3 out of 4 stars
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VieVie La Fontaine, by Linda Heavner Gerald, is a riveting story built on strong characters and laced with fascinating touches of history.
Mark Lichter is a young college-aged German moving to Paris before the Second World War. His parents, fearing the political future, send their only child to live with family friends Mark does not know. Mark is at first elated to go to Paris where he can practice his art. However, the seriousness of the hatred of both Jews and Germans becomes more apparent the closer war approaches.
Mark moves into the La Fontaine home in Paris. General Louis La Fontaine is a soldier who was highly decorated during WWI. His wife, VieVie, is an attractive, free-spirited woman who embraces life and lives for the day. With the La Fontaines, Mark is protected from racism and is free to paint. He enjoys life with no concerns for the political storm ahead. When war arrives, though, life changes for all of them. Living conditions in France get worse. Food and coal become scarce, and dangers become greater. While Mark tells the story, the reader sees how the resilient VieVie affects the lives of people she never even meets.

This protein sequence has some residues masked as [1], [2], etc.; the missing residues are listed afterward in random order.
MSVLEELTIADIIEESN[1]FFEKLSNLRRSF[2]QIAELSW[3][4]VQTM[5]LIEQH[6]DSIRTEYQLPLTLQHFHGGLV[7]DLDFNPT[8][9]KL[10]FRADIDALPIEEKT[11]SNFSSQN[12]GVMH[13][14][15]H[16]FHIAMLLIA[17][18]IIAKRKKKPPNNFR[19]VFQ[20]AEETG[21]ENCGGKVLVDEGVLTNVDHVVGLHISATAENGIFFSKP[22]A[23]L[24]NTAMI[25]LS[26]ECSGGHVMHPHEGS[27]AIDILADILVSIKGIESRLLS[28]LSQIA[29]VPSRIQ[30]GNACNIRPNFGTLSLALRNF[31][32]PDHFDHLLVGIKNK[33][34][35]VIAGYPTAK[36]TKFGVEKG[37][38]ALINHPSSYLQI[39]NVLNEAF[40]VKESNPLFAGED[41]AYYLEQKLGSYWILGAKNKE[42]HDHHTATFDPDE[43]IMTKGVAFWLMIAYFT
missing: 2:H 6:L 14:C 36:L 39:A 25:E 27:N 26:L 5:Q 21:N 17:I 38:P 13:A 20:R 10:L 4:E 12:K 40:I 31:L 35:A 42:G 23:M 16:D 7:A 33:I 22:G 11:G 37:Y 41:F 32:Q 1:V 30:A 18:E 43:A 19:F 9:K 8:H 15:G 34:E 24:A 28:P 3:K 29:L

I liked the quick pace of the story. The author included historical facts, but those did not slow down the plot. There are very few uses of profanity, and violence and sexual situations are hinted at, not thoroughly described. I like reading books by authors who can let their stories stand on their own without adding unnecessary spectacle.
I didn’t like the poor editing of the book. That was the most disappointing aspect of the whole reading experience. While the plot is well-planned and the characters are well-drawn, some dialogue is clumsy and feels unnatural. The prose is also sometimes monotonous and choppy, which distracts from the fast-moving, interesting plot.
I would rate this book 3 out of 4 stars. I would have rated it 4 stars, but the editing was just too sloppy. There are many format errors that are not the fault of the author. For instance, several times in the book paragraphs aren’t indented. At the end of chapter 20, there is a paragraph centered instead of left-justified. I enjoyed the plot and the well-drawn characters, so I do not give this book only 2 stars.
I would recommend this book to readers interested in World War II Europe. The author gives many historical details, including specific dates of wartime events. The characters team up with the French Resistance, and there is compelling information about the harsh treatment of Jews even beyond Nazi involvement. The book would additionally be suitable for people who like a well-crafted read with intriguing characters.
And while VieVie La Fontaine includes war, love, and violence, I wouldn’t recommend this book for people who are looking for heavy romance or gore.
VieVie La Fontaine
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